Re: computer pain

From: Brent Meeker <>
Date: Mon, 01 Jan 2007 20:28:22 -0800

Stathis Papaioannou wrote:
> Brent Meeker writes:
>> >> Pain is limited on both ends: on the input by damage to the
>> physical >> circuitry and on the response by the possible range of
>> response.
>> > > Responses in the brain are limited by several mechanisms, such as
>> > exhaustion of neurotransmitter stores at synapses, negative feedback
>> > mechanisms such as downregulation of receptors, and, I suppose, the
>> > total numbers of neurons that can be stimulated. That would not be a
>> > problem in a simulation, if you were not concerned with modelling
>> the > behaviour of a real brain. Just as you could build a structure
>> 100km > tall as easily as one 100m tall by altering a few parameters
>> in an > engineering program, so it should be possible to create
>> unimaginable > pain or pleasure in a conscious AI program by changing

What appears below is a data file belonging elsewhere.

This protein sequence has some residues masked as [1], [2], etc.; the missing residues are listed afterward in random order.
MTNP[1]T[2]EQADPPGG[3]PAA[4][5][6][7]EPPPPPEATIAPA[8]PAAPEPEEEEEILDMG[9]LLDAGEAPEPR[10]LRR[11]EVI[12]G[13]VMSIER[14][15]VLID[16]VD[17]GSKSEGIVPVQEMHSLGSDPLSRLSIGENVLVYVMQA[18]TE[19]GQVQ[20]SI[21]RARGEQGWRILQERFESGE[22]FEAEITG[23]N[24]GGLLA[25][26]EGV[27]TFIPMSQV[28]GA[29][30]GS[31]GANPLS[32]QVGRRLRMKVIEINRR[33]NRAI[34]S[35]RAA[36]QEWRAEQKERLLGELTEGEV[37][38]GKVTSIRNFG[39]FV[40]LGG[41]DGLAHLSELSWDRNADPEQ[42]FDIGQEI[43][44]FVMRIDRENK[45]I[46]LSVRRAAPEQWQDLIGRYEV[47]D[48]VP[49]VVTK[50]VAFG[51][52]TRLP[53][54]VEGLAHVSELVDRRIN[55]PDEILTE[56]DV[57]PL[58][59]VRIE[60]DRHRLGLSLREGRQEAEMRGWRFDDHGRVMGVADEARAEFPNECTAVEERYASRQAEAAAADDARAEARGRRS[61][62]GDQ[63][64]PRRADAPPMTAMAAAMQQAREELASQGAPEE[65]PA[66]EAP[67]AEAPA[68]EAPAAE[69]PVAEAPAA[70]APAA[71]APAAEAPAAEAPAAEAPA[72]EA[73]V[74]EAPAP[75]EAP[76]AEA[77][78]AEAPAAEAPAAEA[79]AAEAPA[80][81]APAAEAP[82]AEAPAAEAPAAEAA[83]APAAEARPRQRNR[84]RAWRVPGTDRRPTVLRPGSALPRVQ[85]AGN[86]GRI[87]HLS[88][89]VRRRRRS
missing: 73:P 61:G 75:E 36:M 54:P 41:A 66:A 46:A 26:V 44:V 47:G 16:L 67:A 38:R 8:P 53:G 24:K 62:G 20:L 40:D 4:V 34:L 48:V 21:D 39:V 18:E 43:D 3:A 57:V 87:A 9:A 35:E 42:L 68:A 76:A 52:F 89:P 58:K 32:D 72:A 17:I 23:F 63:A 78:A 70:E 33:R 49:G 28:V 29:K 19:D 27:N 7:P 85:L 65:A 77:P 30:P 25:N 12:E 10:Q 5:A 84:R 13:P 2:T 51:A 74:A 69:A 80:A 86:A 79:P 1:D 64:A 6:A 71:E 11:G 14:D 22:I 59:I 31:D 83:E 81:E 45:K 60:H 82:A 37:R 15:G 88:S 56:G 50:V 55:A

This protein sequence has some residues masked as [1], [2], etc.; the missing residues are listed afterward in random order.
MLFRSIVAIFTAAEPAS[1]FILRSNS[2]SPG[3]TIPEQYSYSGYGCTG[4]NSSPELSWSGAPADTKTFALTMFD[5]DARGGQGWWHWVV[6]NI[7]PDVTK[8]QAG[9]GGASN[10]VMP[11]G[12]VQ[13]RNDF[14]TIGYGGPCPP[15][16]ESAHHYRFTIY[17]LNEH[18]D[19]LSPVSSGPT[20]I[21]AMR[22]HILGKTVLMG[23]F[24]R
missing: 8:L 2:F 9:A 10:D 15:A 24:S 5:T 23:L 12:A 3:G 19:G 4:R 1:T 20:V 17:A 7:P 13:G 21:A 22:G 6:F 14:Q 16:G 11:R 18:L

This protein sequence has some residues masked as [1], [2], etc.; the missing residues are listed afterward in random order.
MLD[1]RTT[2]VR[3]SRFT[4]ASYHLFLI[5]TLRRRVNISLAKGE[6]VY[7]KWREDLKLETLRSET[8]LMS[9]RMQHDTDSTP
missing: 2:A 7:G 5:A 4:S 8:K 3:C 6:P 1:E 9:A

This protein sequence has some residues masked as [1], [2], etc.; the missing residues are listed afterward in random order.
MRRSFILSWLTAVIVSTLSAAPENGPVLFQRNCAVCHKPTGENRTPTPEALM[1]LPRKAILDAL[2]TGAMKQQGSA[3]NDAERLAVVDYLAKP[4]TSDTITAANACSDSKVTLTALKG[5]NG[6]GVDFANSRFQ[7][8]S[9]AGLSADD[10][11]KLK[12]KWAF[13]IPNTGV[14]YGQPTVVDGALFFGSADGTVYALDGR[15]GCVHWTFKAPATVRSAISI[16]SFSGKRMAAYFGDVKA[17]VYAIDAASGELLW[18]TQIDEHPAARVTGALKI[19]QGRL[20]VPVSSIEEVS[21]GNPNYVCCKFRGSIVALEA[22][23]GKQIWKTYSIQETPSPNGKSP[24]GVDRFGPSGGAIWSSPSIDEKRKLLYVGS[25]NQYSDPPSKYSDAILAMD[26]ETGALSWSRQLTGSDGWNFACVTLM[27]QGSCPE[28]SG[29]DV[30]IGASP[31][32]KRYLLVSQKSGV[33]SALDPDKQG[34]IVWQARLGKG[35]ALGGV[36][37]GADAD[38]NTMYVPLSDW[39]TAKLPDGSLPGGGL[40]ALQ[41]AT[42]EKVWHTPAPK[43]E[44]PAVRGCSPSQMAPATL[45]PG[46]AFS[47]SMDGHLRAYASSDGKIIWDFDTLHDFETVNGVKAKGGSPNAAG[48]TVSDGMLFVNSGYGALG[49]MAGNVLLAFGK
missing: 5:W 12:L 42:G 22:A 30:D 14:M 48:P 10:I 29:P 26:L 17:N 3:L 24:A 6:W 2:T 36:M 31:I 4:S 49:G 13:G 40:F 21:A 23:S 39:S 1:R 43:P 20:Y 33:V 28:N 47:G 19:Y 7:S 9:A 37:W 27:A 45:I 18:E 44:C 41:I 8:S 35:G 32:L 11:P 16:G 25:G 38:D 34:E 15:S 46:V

>> a few parameters.
>> I don't think so. It's one thing to identify functional equivalents
>> as 'pain' and 'pleasure'; it's something else to claim they have the
>> same scaling. I can't think of anyway to establish an invariant
>> scaling that would apply equally to biological, evolve creatures and
>> to robots.
> Take a robot with pain receptors. The receptors take temperature and
> convert it to a voltage or current, which then goes to an analogue to
> digital converter, which inputs a binary number into the robot's central
> computer, which then experiences pleasant warmth or terrible burning
> depending on what that number is. Now, any temperature transducer is
> going to saturate at some point, limiting the maximal amount of pain,
> but what if you bypass the transducer and the AD converter and input the
> pain data directly into the computer? Sure, there may be software limits
> specifying an upper bound to the pain input (eg, if x>100 then input
> 100), but what theoretical impediment would there be to changing this?
> You would have to show that pain or pleasure beyond a certain limit is
> uncomputable.

No. I speculated that pain and pleasure are functionally defined. So there could be a functionally defined limit. Just because you can put in a bigger representation of a number, it doesn't follow that the functional equivalent of pain is linear in this number and doesn't saturate.

Brent Meeker

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Received on Mon Jan 01 2007 - 23:28:43 PST

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